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Post Boston, regional events increase security

Post Boston, regional events increase security Maine police chief will use video to assess manpower for next year’s Beach to Beacon road race

CAPE ELIZABETH, Maine—Even regional running events have increased their security efforts after last April's Boston Marathon bombing.

This past weekend, the Beach to Beacon 10K road race here had video surveillance for the first time, thanks to the efforts of a local integrator, Advance Technology, and donations from Axis Communications, Exacq Vision and Allied Telesis.

“We've done some large-scale projects with Cape Elizabeth [in the past],” said Jeff LaChance, Advance Technology account executive. “I like to run and … after the Boston bombing, security is a major concern. We wanted to help out.”

Founded by Olympic marathon winner Joan Benoit Samuelson 16 years ago, this 6.2-mile race takes place every August in her hometown. It draws more than 6,000 runners, who include international elite runners and thousands of recreational runners, to this seaside town of 9,000. The route, which is lined with hundreds of spectators, has few access points.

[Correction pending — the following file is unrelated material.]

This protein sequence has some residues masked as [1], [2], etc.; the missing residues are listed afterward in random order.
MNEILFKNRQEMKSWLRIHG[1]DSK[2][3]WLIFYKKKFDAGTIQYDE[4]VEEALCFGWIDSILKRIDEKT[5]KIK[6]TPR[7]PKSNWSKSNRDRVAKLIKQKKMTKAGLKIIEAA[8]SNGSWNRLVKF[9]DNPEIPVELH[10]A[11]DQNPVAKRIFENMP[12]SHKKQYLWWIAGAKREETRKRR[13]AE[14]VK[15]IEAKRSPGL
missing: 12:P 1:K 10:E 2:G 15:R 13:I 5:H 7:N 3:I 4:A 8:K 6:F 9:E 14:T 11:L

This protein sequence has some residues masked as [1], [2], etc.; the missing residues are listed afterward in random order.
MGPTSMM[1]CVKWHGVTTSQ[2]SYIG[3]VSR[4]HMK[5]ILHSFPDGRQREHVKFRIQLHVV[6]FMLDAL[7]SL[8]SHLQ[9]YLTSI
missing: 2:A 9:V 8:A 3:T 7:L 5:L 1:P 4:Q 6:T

Axis Communications donated eight five-megapixel cameras, Exacq donated licenses and Allied Telesis provided switches to power the cameras.

The Advance Technology team had to figure out how to deal with spotty cell service in the area. The donated cameras used edge-storage capabilities using an SD card. The Advance Technology technicians and project manager John Johnson installed the system two days before the race and were on site at 5:30 a.m. on race day, Aug. 3, to ensure all went well.

Cameras were placed “primarily in places where there were a lot of people” along the route, said Cape Elizabeth Police Chief Neil Williams.

The race went off without incident, but the video will be useful, Williams said. “It will give me a firsthand look at the starting area … [because] I really can't get up there. I usually have to rely on the race director and others to give me feedback on how things went [in certain locations.]”

“I'll be looking at it, not for surveillance, but for traffic flow [of people and vehicles],” he explained.

Williams said that security was beefed up in other respects as well. There was increased police presence, mainly due to officers from neighboring towns who donated their time. This year, there was a police officer on duty at the top of the race's “beacon,” the iconic Portland Head Light, reportedly the most photographed lighthouse in the world.

Also, for the first time, runners' belongings were stored in clear plastic bags on shuttle buses.

Williams pointed out that while this is the first year video surveillance was used, security efforts are tweaked and refined every year.

“We enhance efforts, and it makes the race better every year.” Williams said. “It's a great event due to the efforts of a lot of people.”


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